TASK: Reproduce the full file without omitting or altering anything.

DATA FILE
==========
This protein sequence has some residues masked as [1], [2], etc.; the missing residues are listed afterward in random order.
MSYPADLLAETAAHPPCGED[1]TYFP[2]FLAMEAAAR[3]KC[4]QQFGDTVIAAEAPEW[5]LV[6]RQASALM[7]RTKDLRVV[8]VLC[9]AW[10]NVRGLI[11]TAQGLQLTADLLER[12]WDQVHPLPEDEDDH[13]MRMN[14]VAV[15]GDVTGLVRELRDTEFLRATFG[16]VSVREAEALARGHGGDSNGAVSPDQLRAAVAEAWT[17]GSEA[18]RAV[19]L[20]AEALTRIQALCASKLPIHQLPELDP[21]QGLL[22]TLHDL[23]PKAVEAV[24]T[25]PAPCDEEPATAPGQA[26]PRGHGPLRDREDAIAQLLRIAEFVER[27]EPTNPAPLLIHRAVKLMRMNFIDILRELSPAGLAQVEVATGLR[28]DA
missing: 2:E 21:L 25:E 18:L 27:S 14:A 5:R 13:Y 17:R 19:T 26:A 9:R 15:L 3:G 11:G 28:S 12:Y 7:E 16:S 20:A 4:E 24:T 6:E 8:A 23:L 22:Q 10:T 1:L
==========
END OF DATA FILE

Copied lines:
This protein sequence has some residues masked as [1], [2], etc.; the missing residues are listed afterward in random order.
MSYPADLLAETAAHPPCGED[1]TYFP[2]FLAMEAAAR[3]KC[4]QQFGDTVIAAEAPEW[5]LV[6]RQASALM[7]RTKDLRVV[8]VLC[9]AW[10]NVRGLI[11]TAQGLQLTADLLER[12]WDQVHPLPEDEDDH[13]MRMN[14]VAV[15]GDVTGLVRELRDTEFLRATFG[16]VSVREAEALARGHGGDSNGAVSPDQLRAAVAEAWT[17]GSEA[18]RAV[19]L[20]AEALTRIQALCASKLPIHQLPELDP[21]QGLL[22]TLHDL[23]PKAVEAV[24]T[25]PAPCDEEPATAPGQA[26]PRGHGPLRDREDAIAQLLRIAEFVER[27]EPTNPAPLLIHRAVKLMRMNFIDILRELSPAGLAQVEVATGLR[28]DA
missing: 2:E 21:L 25:E 18:L 27:S 14:A 5:R 13:Y 17:R 19:T 26:A 9:R 15:L 3:G 11:G 28:S 12:Y 7:E 16:S 20:A 4:E 24:T 6:E 8:A 23:L 22:Q 10:T 1:L